As we bid goodbye to Republican debate V, let’s try to identify the most mendacious liar in the pack.
Mein Donald and Ted Cruz are definitely in contention — I loved it when Cruz lauded Bill Clinton for deporting “12 million” illegal immigrants; turns out, the true figure is 681,000 — and I got a big kick out of Chris Christie’s claim that as president he’d stand shoulder to shoulder with King Hussein of Jordan, which would be quite a feat, given the fact that King Hussein of Jordan has been eternally horizontal since 1999. But I don’t count that as a lie; that’s just Christie trying and failing to name-drop a foreign policy player.
No, the worst liar award goes to Carly Fiorina. Again. If there’s any justice in this world, her willful falsities — and, worse yet, her refusal to be held accountable — should disaqualify her from snatching the second slot on the Republican ticket.
One problem with watching these debates is that the assertions fly so fast, it’s virtually impossible to perform veracity checks in real time. Even so, something seemed fishy when Fiorina said:
To wage war, we need a commander in chief who has made tough calls in tough times and stood up to be held accountable over and over, not first-term senators who’ve never made an executive decision in their life. One of the things I would immediately do, in addition to defeating [ISIS] here at home, is bring back the warrior class — Petraeus, McChrystal, Mattis, Keane, Flynn. Every single one of these generals I know. Every one was retired early because they told President Obama things that he didn’t want to hear.
One more time: Every single one … was retired early because they told President Obama things that he didn’t want to hear.
Gen. James Mattis, briefly the head of Central Command in Afghanistan, was indeed removed by Obama, and Lt. Gen. Michael Flynn left a top Pentagon intelligence post — possibly because they had policy differences with the administration, but just as likely because their management styles reportedly clashed with civilian Defense officials. Which is not exactly unique in our history. Gen. Douglas MacArthur was famously fired by President Harry Truman because they differed on policy and management style — and, lest we forget, the military serves under civilian supervision.
As for Gen. Stanley McChrystal, who led American and NATO troops in Afghanistan — he was not fired because he told Obama things he didn’t want to hear (On the contrary, Obama gave McChrystal most of what he asked for, notably troop hikes.) — but because McChrystal breached protocol by publicly dumping on Joe Biden and other civilian leaders while talking to a Rolling Stone reporter.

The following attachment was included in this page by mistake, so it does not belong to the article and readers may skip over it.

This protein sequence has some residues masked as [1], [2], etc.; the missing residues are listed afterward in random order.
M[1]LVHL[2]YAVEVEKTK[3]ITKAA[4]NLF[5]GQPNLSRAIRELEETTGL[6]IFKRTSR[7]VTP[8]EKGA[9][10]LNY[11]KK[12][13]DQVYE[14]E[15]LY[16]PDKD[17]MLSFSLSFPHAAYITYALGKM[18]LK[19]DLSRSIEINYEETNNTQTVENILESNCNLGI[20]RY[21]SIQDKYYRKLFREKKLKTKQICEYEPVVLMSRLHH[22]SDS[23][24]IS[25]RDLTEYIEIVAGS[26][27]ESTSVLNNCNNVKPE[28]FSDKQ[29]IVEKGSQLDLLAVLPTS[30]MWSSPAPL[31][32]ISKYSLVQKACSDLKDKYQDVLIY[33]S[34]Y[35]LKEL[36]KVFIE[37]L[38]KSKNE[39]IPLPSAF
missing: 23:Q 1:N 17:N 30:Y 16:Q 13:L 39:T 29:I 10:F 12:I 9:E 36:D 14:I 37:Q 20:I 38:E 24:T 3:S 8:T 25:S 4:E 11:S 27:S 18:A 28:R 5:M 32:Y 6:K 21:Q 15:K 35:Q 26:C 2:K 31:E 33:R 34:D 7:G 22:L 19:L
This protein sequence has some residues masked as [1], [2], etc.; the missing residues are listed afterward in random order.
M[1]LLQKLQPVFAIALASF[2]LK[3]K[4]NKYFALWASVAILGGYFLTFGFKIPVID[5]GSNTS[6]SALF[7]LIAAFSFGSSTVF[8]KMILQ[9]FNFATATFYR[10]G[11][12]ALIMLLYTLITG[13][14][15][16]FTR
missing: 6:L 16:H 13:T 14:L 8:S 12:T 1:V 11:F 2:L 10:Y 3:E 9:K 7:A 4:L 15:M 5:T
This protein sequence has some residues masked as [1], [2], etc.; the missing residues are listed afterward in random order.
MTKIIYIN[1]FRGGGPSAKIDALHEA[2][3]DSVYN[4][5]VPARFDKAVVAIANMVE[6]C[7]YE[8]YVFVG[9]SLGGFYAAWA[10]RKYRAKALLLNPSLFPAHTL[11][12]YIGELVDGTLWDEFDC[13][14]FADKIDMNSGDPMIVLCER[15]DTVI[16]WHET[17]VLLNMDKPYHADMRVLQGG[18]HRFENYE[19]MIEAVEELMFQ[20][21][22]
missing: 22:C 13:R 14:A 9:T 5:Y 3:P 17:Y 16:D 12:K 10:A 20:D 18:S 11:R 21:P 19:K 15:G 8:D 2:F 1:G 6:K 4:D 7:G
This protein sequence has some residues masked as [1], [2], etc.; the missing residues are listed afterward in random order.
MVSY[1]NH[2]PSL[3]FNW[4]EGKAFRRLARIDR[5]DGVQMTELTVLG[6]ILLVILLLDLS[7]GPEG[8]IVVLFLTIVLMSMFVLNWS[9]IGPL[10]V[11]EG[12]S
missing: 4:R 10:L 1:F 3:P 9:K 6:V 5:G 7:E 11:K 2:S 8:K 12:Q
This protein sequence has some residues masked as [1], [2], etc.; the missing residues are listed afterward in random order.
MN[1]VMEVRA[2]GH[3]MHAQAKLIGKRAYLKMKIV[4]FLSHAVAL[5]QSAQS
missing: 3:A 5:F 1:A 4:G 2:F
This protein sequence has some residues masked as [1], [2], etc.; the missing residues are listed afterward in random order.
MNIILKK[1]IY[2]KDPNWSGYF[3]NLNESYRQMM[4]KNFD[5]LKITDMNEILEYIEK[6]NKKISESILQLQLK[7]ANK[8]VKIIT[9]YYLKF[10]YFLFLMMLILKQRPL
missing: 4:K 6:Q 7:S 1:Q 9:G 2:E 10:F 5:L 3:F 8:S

Then there’s Gen. David Petraeus. Fiorina boasts that she knows him, but, if so, she either doesn’t know his record very well, or she does know why he retired from the military and simply decided to lie about it. First of all, he didn’t retire because of any policy clash with Obama. He retired in 2011 because Obama nominated him to run the CIA. He later quit the CIA, again not because of any policy clash with Obama, but because he was outed for sharing classified materials with an extramartial mistress.
That brings us to Gen. John Keane, a former Army vice chief of staff. Fiorina’s lie about him is the most delicious of all.
In her telling, he was retired because he had policy clashes with Obama. The problem is, he retired from the Army in 2003 — six years before the inauguration of Obama.
We know this, because Keane himself stated the truth on Fox Business Network. Host Stuart Varney asked him, “Did you in fact, general, give advice to President Obama, which he didn’t want to hear and didn’t take?” And Keane replied: “No, I have never spoken to the president. That’s not accurate, and I never served this administration. I served the previous administration.”
Why would Fiorina concoct such an elaborate falsehood (“every single one” was dumped because they told Obama what he didn’t want to hear) when it was clear, from the moment it left her mouth, that she would be fact-checked? Perhaps a shrink could tell us. Or perhaps it’s because she knows darn well that, in these agitated times, a lot of the voters she’s trying to woo are more than happy to fuse fact and fiction.
Most of us were taught, as kids, to ‘fess up when caught in a lie. But Fiorina, more vociferously than her rivals, puts a different spin on that traditional America value. She believes that when you’re in caught in a lie, you double down. Which is worse than the lie itself. Which is what she did (and still does) when asked to explain her lies about the Planned Parenthood video. And which is what happened on Wednesday of this week, when reporters asked her whether she … misspoke … about General Keane, given the fact that the 12-year retiree never even served under Obama. Natch, her response was to dig in and shift the goalposts:
“No, I didn’t misspeak. But he has been someone of great experience who has been highly critical of the way this administration has not taken threats seriously, and unfortunately he hasn’t been listened to. I would listen to him.”
Again, if there was justice in this world, Fiorina’s anti-empirical hijinks would be the reason why her poll numbers are so tepid. But alas, Donald Trump has flourished with his lies, and heck, his fans nurture lies of their own. One Trump voter — I heard about this last night — firmly believes, despite the dearth of evidence, that President Obama is flying “the Muslim flag” on a daily basis in front of the White House.
It’s a post-fact fever swamp. Fiorina is merely swimming it.
Meanwhile, the Democrats will debate tomorrow night. Again, a Saturday night — this time in the midst of the holiday shopping season, when most Americans are guaranteed to pay less attention. I’m already on record saying that the party’s debate schedule is politically stupid. As I asked then, “What’s the Democratic party afraid of?”